September 26, 2022

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How Your Mental Health and Dental Health Are Connected

5 min read
When it comes to your body, it’s helpful to remember that everything is, quite literally, connected. Your gut health can affect your mood, and your menstrual cycle can affect your muscles and joints. The same is true for your mental and oral health—they impact each other in very real ways. Patients with severe mental health conditions are 2.7 times more likely to lose all of their teeth, and multiple studies have shown that patients grappling with their mental health have higher rates of gum disease and tooth decay, says Greg Grillo, DDS, practicing dentist at Express Dentist.

It’s also worth mentioning that mental and dental health care are largely cost-prohibitive and discriminatory against people of color and other marginalized groups. “Even in countries with universal health care, coverage does not comprehensively include dental treatment,” says Steve Kisely, MD, PhD, writes in the Canadian Journal of Psychiatry. When two very vital, yet often stigmatized, healthcare fields are hard to navigate, cost-prohibitive, and compounded by marginalizations like race, gender, socioeconomic status, and more, it makes sense why there would be larger consequences.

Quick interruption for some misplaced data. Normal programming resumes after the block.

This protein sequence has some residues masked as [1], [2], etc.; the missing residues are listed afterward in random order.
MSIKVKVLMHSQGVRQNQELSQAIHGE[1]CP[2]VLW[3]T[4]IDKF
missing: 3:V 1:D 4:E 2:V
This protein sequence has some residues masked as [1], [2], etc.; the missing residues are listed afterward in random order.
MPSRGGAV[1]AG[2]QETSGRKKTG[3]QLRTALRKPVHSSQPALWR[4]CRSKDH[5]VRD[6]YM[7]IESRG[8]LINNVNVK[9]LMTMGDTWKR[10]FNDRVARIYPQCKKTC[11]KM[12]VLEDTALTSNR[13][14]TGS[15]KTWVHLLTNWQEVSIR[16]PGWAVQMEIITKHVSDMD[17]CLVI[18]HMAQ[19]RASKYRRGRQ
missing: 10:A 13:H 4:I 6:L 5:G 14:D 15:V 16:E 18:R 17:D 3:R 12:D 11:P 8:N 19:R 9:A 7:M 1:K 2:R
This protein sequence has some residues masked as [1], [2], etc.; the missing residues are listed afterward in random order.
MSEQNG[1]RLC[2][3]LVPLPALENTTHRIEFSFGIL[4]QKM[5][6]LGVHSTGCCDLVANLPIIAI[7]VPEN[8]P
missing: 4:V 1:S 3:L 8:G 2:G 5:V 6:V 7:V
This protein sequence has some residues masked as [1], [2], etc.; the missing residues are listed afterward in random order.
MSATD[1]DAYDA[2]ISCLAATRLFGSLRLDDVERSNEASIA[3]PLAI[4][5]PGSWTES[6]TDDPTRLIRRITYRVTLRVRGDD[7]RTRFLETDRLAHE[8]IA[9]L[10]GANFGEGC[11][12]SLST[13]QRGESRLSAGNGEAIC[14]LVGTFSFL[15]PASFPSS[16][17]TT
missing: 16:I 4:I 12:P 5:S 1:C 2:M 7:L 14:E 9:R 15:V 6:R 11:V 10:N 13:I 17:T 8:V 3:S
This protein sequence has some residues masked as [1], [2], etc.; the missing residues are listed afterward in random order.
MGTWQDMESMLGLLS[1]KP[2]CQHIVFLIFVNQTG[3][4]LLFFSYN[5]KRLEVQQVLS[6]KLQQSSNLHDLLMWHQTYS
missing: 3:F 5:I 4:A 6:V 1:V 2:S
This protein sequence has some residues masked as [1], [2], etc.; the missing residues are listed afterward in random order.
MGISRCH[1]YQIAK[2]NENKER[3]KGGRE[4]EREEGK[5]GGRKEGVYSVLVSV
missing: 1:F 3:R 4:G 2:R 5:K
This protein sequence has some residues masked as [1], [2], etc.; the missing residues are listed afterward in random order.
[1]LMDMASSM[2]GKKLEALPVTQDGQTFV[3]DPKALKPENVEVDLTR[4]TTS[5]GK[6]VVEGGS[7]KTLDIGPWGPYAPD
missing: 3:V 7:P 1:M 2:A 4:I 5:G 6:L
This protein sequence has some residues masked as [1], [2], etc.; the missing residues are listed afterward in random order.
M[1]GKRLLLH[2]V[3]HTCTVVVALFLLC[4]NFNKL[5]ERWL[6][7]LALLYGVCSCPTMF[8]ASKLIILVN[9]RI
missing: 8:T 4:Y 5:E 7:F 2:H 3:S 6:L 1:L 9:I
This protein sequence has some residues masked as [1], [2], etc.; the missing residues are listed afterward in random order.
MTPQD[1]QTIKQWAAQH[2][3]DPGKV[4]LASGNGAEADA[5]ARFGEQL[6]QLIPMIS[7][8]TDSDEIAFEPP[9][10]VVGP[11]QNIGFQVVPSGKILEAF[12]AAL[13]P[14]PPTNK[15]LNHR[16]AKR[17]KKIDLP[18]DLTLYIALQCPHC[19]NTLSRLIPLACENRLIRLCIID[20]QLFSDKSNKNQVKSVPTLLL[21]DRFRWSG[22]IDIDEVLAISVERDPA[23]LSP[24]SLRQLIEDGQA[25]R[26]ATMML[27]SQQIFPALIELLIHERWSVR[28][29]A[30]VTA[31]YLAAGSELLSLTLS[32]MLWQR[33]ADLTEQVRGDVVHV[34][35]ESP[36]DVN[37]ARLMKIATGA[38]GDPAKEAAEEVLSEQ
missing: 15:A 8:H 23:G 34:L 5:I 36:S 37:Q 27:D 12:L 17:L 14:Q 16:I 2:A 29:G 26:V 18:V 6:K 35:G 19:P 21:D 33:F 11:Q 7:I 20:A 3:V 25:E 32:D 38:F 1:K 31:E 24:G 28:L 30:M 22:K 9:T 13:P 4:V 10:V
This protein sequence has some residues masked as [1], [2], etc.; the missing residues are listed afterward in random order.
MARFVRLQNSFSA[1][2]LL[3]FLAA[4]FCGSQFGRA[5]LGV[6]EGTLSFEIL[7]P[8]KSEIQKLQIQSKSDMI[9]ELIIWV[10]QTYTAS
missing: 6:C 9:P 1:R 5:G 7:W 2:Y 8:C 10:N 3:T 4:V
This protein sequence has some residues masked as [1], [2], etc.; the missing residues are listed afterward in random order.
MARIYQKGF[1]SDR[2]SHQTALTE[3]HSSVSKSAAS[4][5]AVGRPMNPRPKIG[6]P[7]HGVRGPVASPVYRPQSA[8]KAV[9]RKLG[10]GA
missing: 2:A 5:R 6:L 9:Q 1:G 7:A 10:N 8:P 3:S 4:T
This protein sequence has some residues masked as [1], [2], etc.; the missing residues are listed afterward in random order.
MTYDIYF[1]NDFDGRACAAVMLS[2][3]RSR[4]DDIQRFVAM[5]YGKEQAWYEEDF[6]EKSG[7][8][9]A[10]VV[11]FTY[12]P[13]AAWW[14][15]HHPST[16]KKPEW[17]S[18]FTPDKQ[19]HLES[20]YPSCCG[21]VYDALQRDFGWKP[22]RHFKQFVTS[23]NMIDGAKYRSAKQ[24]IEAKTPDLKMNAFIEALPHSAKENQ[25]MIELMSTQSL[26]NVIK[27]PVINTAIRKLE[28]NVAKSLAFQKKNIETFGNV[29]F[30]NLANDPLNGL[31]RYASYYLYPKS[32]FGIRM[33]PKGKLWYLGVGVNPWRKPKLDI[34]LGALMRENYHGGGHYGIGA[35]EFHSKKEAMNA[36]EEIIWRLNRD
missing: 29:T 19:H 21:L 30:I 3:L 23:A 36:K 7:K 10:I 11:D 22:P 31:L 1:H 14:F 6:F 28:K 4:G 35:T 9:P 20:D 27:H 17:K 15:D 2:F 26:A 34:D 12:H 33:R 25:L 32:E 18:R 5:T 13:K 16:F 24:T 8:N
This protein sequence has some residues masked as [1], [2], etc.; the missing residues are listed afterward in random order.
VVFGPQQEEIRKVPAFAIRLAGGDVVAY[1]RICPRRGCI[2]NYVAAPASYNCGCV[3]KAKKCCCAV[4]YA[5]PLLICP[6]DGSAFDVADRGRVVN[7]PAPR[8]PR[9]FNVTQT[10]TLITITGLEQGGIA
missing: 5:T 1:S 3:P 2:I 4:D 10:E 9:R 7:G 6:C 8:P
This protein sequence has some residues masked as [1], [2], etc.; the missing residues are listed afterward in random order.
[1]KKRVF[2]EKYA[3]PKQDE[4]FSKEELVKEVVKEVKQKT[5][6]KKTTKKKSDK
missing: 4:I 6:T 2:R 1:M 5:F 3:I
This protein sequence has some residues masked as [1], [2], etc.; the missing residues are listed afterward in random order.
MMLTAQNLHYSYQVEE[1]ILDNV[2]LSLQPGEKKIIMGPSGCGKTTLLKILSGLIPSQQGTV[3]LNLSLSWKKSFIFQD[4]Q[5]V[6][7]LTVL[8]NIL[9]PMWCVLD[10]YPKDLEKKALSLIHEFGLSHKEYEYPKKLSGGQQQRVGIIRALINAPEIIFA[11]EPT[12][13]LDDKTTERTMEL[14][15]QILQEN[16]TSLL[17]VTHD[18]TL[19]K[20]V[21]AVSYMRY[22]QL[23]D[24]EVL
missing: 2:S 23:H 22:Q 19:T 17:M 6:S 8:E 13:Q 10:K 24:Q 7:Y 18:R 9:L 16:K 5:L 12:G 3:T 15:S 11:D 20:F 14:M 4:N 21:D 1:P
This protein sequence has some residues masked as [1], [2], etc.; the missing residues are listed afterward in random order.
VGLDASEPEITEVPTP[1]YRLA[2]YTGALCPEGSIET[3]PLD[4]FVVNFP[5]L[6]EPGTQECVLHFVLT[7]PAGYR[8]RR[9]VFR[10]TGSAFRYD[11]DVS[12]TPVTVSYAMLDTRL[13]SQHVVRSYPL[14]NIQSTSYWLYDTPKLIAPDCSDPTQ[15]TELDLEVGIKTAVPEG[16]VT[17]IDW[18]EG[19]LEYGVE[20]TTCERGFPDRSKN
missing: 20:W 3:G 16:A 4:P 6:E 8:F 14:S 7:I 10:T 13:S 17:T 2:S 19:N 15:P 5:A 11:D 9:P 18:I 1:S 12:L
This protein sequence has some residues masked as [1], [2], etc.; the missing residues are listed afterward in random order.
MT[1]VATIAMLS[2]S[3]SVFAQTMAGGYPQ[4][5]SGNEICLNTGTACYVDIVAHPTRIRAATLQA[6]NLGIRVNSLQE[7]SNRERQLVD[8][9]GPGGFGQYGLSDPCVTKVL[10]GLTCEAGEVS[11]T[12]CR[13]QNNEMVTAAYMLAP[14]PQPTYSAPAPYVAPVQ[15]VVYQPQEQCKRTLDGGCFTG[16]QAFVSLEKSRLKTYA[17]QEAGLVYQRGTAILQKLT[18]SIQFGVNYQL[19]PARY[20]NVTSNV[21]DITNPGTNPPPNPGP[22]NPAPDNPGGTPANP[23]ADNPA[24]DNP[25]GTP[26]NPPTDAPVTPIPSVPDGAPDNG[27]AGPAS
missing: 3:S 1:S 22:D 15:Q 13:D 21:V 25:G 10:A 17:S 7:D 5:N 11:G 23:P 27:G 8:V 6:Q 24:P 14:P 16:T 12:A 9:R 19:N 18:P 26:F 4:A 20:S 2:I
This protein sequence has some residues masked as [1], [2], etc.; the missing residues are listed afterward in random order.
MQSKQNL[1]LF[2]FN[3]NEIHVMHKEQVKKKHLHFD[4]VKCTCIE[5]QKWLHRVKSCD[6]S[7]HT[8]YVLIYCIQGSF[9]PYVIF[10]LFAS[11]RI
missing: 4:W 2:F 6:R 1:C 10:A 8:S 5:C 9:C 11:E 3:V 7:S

The bottom line is that struggling with dental hygiene and mental health isn’t a moral failing, and many barriers make addressing both difficult. Below, we explain how your mental health might impact your oral health and what to do if you’re dealing with both.

It can be harder to stick to an effective routine

Mental health issues like depression might cause low energy, which makes performing daily tasks more difficult, and people with attention-deficit/hyperactivity disorder (ADHD) often struggle with executive function, the cognitive set of abilities that allow us to monitor and track tasks, inhibition, task initiation, planning, and memory. When executive functioning is disrupted, so is your ability to maintain a schedule and regulate your tasks. This can impede someone’s ability to stick to a brushing routine.

Additionally, antidepressants can cause dry mouth as a result of reduced saliva flow, Dr. Grillo explains. Less saliva can put you at a higher risk for cavities, so—even if you have a solid oral health care routine—finding solutions for this or visiting the dentist more frequently might be necessary.